The UC Berkeley School of Information hosts a symposium to launch the new Information and Service Design (ISD) program at the I School. The symposium features the best graduate student papers on the Information and Services Economy. Introducing the ISD Program and the Symposium AnnaLee Saxenian, Dean, School of Information Bob Glushko, Adjunct Professor, School of Information Christo Sims - Defining Services for Designers This paper is part of a larger effort to improve methodologies for servic
A Concise Introduction to Narrative Learning Environments
This report introduces the main concepts related to Narrative Learning Environments, discussing what role they can have in education and how they can be shaped and analysed.,Research Report
Could Grid facilitate demanding Media Watermarking Applications?
Copyright protection is becoming an important issue for organisations that distribute digital content through e-learning applications. One of the most promising methods for copyright protection is digital watermarking, a highly demanding application in terms of CPU load. In this communication, some specific cases are presented where GRID computing could be used as an enabling/assisting technology for watermarking. Specific cases of heavy load mathematical transformations for large media objects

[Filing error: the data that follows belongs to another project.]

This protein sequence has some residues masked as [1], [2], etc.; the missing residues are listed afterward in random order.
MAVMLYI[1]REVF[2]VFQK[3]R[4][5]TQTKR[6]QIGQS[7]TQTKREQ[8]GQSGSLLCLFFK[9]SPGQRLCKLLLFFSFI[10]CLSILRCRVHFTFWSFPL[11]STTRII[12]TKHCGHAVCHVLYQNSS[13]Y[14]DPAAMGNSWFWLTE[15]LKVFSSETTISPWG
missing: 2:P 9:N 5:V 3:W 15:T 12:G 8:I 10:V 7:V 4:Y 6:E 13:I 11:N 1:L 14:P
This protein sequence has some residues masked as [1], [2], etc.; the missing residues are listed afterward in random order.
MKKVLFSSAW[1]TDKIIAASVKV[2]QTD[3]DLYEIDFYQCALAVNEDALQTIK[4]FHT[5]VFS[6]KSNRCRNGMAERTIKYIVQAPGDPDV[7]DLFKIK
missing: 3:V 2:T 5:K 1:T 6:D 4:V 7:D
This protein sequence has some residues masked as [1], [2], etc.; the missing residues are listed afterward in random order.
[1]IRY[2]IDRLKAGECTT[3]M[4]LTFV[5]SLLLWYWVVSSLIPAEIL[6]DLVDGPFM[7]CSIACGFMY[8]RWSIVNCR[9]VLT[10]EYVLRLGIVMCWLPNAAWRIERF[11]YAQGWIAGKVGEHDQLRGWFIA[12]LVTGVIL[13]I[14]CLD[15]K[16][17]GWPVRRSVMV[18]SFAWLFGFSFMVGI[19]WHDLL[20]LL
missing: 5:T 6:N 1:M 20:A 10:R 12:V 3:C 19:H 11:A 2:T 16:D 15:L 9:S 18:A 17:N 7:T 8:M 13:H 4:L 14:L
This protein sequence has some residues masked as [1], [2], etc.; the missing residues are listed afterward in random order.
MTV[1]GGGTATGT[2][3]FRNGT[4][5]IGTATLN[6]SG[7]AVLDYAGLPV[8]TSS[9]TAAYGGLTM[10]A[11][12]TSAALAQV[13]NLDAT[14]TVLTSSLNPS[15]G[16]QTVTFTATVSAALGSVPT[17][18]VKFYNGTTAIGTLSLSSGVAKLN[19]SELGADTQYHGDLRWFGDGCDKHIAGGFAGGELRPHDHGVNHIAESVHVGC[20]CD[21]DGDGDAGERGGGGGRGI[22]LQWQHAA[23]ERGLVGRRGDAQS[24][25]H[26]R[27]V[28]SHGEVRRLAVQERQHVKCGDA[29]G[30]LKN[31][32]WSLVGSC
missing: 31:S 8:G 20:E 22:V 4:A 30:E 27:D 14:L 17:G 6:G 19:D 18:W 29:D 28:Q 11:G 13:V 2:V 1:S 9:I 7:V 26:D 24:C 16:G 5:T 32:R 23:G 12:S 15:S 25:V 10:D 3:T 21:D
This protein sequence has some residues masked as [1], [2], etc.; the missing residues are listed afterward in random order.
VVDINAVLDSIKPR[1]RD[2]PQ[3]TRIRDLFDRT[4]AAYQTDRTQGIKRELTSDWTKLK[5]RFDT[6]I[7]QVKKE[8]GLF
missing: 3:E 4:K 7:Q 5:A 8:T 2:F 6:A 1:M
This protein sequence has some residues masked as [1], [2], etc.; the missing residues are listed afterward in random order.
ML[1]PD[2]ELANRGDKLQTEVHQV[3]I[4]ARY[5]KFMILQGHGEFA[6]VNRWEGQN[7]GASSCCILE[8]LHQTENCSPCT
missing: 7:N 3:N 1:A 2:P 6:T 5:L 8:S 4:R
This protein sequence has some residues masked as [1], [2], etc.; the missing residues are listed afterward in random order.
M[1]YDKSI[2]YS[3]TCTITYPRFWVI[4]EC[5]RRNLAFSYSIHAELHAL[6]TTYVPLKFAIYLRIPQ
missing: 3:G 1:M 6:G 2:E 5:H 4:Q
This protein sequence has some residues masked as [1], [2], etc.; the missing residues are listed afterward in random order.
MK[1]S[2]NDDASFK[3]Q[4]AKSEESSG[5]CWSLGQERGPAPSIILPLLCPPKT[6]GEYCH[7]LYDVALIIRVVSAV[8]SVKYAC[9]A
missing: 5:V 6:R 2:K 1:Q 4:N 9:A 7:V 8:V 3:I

Derivation of Knowledge Structures for Distributed Learning Objects
Knowledge space theory (Doignon & Falmagne, 1985; Albert & Lukas, 1999; Doignon & Falmagne, 1999) offers a rigorous and efficient formal framework for the construction, validation, and application of e-assessment and e-learning adaptive systems. This theory is at the basis of some existing e-learning and e-assessment adaptive systems in the U.S. and in Europe. Such systems are based on a fixed and local domain of knowledge, where fixed means that the domain does not change in time and local ref
A Woman's Work: Mary Lease Celebrates Women Populists